A deal to sell and dismantle the Vermont Yankee nuclear plant needs more money to make it work, and negotiations are underway this week to resolve the issue.
NorthStar Decommissioning Holdings wants to buy the now closed Vermont Yankee plant. The company has said it could decommission the plant as early as 2026 – far earlier than the timetable proposed by the current owner, the Entergy Corporation.
NorthStar has pledged $125 million to manage spent fuel at the site, but the Department of Public Service, the state agency representing ratepayers, has questioned whether the company has the financial resources to back up that pledge.
The department “has concerns about NorthStar’s ability to fully fund the $125 million support agreement that is a key component of the financial assurance package as it currently stands,” Brian Winn, the department’s finance and economics director, said in testimony filed last month.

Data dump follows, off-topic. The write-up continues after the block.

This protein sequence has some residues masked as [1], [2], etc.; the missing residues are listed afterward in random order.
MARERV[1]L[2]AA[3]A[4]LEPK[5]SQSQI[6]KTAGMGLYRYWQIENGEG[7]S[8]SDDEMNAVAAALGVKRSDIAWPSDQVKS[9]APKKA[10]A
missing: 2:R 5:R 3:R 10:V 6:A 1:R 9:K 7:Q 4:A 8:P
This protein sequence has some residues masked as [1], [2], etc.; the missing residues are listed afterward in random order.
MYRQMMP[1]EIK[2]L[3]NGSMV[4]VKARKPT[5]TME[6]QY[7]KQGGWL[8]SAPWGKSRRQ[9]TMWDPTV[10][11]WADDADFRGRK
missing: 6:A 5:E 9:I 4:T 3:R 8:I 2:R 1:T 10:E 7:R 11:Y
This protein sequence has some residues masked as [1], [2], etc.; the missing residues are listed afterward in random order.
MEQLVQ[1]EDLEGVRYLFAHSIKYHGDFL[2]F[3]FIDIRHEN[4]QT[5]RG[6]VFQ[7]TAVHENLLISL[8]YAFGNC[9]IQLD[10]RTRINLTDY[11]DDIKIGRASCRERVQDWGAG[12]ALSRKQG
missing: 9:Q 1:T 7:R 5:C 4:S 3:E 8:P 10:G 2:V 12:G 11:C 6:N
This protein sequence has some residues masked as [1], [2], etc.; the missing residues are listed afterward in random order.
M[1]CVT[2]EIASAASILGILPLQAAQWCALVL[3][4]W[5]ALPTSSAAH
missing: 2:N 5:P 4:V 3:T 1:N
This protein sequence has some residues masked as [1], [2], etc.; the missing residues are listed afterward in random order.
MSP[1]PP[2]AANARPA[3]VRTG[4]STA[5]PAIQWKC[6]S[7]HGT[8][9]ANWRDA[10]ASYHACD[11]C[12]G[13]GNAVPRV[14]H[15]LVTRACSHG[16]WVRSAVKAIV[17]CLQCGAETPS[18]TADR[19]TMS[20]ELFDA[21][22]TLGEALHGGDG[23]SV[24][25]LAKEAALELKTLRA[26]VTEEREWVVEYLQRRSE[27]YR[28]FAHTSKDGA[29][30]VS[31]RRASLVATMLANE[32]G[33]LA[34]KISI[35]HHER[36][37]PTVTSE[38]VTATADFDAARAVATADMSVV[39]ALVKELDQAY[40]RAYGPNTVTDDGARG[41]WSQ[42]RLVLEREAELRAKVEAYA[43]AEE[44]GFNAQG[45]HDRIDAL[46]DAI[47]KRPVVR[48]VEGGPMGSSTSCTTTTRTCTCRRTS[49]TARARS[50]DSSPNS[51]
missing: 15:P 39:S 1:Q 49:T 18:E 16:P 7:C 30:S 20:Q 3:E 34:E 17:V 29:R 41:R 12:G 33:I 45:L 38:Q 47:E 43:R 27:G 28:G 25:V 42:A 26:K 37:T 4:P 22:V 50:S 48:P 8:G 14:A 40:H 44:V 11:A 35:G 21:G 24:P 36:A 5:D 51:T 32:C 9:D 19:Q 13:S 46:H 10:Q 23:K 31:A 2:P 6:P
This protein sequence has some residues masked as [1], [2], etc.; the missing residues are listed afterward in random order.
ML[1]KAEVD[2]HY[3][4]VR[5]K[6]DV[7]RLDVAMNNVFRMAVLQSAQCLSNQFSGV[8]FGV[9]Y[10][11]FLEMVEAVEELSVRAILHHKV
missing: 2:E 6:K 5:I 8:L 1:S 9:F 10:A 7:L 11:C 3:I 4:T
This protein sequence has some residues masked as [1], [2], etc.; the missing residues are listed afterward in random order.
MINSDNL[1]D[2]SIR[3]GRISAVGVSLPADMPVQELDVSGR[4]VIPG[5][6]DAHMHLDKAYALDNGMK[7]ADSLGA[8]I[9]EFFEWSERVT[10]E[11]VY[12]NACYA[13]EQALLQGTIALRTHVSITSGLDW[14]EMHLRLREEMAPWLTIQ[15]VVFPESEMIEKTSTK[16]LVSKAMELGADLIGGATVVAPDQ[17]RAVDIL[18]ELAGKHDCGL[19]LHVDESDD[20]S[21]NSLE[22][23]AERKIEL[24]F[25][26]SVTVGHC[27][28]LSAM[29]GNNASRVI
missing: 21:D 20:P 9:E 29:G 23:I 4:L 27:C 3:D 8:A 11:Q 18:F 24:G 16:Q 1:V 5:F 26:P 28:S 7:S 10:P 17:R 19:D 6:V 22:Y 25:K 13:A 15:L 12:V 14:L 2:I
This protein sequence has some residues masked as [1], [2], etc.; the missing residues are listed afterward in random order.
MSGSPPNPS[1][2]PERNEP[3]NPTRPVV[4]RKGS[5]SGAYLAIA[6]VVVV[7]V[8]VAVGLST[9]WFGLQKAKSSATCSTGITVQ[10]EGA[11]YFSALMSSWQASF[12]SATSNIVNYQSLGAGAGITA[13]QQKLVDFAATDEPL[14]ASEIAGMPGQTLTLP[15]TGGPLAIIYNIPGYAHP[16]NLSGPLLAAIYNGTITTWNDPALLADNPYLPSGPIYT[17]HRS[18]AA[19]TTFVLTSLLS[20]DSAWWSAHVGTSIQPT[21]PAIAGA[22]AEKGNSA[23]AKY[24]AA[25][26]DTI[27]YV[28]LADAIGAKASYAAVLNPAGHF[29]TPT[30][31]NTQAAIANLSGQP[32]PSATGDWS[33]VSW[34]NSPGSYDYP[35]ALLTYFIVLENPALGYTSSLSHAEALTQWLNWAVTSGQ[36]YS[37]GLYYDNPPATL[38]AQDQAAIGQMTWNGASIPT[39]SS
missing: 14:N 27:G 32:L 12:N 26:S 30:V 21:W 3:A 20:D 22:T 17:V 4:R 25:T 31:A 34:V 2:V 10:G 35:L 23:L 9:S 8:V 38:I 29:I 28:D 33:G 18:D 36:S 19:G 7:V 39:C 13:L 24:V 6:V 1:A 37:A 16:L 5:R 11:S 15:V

Winn went on to say that “proposing additional or alternative funding sources could create an overall stronger package to provide assurance that adequate funding exists to complete the [Vermont Yankee] work.”
Now settlement talks are ongoing as the parties consider a new proposal from NorthStar, according to James Porter, the department’s public advocate. “The joint petitioners have put together an amended financial assurance proposal that we are discussing,” Porter said Tuesday.
Porter would not discuss details of the settlement talks. A lawyer for NorthStar would also not comment on the negotiations.
The department filed a notice about the settlement talks with the Public Utility Commission, which is reviewing the deal. “The parties are not now in a position to seek action from the commission, but wish to inform the commission of the significant development and the possibility that the commission will soon receive further information in this regard,” the department said.
The Public Utility Commission is set to hold hearings on the sale plan at the end of January.